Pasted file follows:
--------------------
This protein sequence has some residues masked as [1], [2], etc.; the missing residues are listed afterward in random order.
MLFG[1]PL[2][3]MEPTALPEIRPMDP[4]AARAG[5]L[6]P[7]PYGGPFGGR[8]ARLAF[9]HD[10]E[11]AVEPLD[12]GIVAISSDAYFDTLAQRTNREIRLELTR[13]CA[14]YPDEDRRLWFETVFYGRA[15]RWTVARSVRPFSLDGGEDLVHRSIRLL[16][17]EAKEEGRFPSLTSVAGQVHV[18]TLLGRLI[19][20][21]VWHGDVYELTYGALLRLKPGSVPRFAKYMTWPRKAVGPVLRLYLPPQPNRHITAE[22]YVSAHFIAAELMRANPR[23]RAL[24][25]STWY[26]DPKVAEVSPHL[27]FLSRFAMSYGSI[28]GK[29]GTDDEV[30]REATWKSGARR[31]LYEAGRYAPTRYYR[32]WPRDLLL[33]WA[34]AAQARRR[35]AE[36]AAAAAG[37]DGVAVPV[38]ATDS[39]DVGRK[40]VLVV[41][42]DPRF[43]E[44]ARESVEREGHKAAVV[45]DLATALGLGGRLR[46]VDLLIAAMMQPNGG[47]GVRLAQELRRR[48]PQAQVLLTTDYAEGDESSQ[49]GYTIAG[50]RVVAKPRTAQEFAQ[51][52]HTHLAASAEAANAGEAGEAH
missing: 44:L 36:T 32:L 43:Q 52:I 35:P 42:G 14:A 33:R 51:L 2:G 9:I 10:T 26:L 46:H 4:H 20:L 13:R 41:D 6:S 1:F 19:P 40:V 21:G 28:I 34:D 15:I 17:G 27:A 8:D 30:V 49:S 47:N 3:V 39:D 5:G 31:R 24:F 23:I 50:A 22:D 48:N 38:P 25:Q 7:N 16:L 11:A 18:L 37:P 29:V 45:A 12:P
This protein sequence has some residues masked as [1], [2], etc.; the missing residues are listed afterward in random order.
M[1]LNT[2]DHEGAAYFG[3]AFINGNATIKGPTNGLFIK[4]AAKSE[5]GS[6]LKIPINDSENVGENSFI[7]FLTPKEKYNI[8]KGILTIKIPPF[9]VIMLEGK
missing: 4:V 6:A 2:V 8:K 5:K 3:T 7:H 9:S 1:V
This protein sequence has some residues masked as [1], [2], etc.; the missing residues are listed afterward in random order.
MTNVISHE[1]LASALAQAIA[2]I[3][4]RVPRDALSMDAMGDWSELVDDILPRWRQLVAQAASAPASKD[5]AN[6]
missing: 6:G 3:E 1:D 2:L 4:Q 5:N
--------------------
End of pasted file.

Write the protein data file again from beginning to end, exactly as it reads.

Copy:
This protein sequence has some residues masked as [1], [2], etc.; the missing residues are listed afterward in random order.
MLFG[1]PL[2][3]MEPTALPEIRPMDP[4]AARAG[5]L[6]P[7]PYGGPFGGR[8]ARLAF[9]HD[10]E[11]AVEPLD[12]GIVAISSDAYFDTLAQRTNREIRLELTR[13]CA[14]YPDEDRRLWFETVFYGRA[15]RWTVARSVRPFSLDGGEDLVHRSIRLL[16][17]EAKEEGRFPSLTSVAGQVHV[18]TLLGRLI[19][20][21]VWHGDVYELTYGALLRLKPGSVPRFAKYMTWPRKAVGPVLRLYLPPQPNRHITAE[22]YVSAHFIAAELMRANPR[23]RAL[24][25]STWY[26]DPKVAEVSPHL[27]FLSRFAMSYGSI[28]GK[29]GTDDEV[30]REATWKSGARR[31]LYEAGRYAPTRYYR[32]WPRDLLL[33]WA[34]AAQARRR[35]AE[36]AAAAAG[37]DGVAVPV[38]ATDS[39]DVGRK[40]VLVV[41][42]DPRF[43]E[44]ARESVEREGHKAAVV[45]DLATALGLGGRLR[46]VDLLIAAMMQPNGG[47]GVRLAQELRRR[48]PQAQVLLTTDYAEGDESSQ[49]GYTIAG[50]RVVAKPRTAQEFAQ[51][52]HTHLAASAEAANAGEAGEAH
missing: 44:L 36:T 32:L 43:Q 52:I 35:P 42:G 14:A 33:R 51:L 2:G 9:I 10:T 26:L 46:H 4:H 20:L 13:R 41:D 6:S 1:F 19:P 40:V 21:G 28:I 34:D 15:I 17:G 27:A 8:D 30:V 49:S 47:N 3:V 39:D 5:G 31:R 24:F 23:I 50:A 22:D 48:N 38:P 25:Q 7:N 16:L 11:A 18:L 37:P 29:V 45:A 12:P
This protein sequence has some residues masked as [1], [2], etc.; the missing residues are listed afterward in random order.
M[1]LNT[2]DHEGAAYFG[3]AFINGNATIKGPTNGLFIK[4]AAKSE[5]GS[6]LKIPINDSENVGENSFI[7]FLTPKEKYNI[8]KGILTIKIPPF[9]VIMLEGK
missing: 4:V 6:A 2:V 8:K 5:K 3:T 7:H 9:S 1:V
This protein sequence has some residues masked as [1], [2], etc.; the missing residues are listed afterward in random order.
MTNVISHE[1]LASALAQAIA[2]I[3][4]RVPRDALSMDAMGDWSELVDDILPRWRQLVAQAASAPASKD[5]AN[6]
missing: 6:G 3:E 1:D 2:L 4:Q 5:N